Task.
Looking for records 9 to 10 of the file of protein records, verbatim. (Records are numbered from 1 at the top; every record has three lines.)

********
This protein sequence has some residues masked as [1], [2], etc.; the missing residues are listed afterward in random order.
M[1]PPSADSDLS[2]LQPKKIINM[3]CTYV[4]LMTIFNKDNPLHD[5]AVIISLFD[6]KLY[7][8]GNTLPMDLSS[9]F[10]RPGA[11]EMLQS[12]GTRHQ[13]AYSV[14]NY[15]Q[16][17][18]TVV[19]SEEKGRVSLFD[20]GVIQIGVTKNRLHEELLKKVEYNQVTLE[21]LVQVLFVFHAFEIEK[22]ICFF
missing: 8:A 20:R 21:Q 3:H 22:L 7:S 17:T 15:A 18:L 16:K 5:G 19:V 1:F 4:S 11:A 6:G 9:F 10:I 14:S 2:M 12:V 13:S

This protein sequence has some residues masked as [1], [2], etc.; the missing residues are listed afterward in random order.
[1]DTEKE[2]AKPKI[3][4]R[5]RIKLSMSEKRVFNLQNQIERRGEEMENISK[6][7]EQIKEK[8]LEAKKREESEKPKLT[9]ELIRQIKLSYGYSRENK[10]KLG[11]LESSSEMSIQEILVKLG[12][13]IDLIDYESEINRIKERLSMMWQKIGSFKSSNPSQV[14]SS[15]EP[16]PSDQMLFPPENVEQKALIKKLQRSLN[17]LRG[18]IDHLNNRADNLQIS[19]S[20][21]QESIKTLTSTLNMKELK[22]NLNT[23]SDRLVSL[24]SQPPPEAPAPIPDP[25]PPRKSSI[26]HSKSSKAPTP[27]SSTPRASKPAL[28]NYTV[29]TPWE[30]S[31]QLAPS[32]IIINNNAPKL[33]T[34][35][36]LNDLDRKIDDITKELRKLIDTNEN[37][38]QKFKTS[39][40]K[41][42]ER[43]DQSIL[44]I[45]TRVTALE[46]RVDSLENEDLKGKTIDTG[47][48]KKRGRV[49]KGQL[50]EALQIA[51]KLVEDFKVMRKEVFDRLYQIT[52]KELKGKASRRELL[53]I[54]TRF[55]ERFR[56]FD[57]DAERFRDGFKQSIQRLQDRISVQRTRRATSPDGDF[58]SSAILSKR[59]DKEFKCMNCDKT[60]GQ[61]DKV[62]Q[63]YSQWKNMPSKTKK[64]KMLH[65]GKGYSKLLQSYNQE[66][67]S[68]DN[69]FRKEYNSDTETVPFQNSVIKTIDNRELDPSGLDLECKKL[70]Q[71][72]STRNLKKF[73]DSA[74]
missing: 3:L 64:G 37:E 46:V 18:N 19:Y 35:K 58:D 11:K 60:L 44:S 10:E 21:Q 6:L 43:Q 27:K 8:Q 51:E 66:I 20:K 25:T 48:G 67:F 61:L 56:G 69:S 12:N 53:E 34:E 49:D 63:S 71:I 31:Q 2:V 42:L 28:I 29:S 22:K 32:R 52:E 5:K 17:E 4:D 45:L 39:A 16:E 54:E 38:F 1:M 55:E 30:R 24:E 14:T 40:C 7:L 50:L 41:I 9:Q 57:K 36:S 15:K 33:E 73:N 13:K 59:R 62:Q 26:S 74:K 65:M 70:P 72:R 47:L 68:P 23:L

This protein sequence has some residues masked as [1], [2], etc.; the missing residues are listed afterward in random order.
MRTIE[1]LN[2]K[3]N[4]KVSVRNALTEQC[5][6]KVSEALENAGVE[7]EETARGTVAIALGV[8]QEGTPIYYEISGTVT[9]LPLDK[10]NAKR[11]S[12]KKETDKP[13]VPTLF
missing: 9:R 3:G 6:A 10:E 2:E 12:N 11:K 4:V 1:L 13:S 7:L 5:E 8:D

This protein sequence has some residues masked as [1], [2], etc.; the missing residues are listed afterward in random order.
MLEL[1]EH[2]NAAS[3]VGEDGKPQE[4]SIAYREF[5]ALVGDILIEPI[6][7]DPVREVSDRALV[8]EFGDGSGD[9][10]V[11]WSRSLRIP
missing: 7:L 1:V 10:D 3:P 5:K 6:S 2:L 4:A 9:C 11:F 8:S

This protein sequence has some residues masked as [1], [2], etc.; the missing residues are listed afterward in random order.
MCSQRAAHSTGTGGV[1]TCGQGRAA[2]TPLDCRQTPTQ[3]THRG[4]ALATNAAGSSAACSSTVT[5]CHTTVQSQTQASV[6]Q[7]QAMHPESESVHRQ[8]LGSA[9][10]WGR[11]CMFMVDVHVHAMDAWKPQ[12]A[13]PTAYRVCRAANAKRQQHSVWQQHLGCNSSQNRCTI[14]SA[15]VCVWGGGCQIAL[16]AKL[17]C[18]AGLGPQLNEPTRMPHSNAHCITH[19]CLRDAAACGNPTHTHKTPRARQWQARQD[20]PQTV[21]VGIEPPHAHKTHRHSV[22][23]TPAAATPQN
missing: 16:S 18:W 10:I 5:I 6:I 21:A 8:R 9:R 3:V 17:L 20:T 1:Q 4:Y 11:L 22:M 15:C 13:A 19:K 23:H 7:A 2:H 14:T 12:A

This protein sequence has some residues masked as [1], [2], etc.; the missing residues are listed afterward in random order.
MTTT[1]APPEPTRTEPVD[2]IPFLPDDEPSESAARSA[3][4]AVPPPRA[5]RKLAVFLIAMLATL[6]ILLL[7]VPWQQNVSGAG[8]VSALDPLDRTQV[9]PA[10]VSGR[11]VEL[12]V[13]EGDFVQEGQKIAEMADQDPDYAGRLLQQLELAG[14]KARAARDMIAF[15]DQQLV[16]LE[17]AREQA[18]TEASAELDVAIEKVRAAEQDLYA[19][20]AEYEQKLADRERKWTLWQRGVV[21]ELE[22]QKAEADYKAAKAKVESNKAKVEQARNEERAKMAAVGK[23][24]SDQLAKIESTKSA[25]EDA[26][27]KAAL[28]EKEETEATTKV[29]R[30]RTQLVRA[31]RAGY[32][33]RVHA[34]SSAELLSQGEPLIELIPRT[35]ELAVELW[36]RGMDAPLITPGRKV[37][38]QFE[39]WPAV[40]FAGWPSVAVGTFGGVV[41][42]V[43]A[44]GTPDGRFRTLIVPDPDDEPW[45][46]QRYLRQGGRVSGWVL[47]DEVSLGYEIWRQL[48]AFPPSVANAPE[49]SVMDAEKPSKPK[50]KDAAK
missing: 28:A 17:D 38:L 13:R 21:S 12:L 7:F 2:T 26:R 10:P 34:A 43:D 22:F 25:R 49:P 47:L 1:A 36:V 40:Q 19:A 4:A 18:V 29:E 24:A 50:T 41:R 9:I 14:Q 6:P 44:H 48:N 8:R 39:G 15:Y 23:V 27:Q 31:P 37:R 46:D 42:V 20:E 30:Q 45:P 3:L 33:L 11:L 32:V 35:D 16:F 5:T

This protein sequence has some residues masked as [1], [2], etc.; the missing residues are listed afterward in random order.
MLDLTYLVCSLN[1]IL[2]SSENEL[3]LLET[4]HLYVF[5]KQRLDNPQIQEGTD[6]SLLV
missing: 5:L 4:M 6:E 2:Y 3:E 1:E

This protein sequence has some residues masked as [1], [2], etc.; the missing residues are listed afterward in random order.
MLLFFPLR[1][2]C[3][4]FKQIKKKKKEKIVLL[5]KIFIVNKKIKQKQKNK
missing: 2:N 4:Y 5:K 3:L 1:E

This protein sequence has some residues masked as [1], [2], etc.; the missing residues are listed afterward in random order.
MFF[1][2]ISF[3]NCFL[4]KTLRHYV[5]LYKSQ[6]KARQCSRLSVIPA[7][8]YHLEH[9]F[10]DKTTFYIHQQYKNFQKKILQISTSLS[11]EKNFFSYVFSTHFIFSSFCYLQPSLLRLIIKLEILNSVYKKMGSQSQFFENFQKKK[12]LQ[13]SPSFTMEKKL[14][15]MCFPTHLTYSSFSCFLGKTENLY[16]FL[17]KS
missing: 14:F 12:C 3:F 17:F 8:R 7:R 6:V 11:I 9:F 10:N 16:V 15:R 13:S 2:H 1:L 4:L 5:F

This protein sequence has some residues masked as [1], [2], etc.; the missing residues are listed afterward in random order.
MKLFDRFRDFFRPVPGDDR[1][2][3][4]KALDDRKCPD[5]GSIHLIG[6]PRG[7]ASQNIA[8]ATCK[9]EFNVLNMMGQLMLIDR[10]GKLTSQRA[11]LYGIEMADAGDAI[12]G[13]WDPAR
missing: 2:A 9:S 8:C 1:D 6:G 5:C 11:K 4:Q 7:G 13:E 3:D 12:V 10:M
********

This protein sequence has some residues masked as [1], [2], etc.; the missing residues are listed afterward in random order.
MFF[1][2]ISF[3]NCFL[4]KTLRHYV[5]LYKSQ[6]KARQCSRLSVIPA[7][8]YHLEH[9]F[10]DKTTFYIHQQYKNFQKKILQISTSLS[11]EKNFFSYVFSTHFIFSSFCYLQPSLLRLIIKLEILNSVYKKMGSQSQFFENFQKKK[12]LQ[13]SPSFTMEKKL[14][15]MCFPTHLTYSSFSCFLGKTENLY[16]FL[17]KS
missing: 14:F 12:C 3:F 17:F 8:R 7:R 6:V 11:I 9:F 10:N 16:V 15:R 13:S 2:H 1:L 4:L 5:F

This protein sequence has some residues masked as [1], [2], etc.; the missing residues are listed afterward in random order.
MKLFDRFRDFFRPVPGDDR[1][2][3][4]KALDDRKCPD[5]GSIHLIG[6]PRG[7]ASQNIA[8]ATCK[9]EFNVLNMMGQLMLIDR[10]GKLTSQRA[11]LYGIEMADAGDAI[12]G[13]WDPAR
missing: 2:A 9:S 8:C 1:D 6:G 5:C 11:K 4:Q 7:G 13:E 3:D 12:V 10:M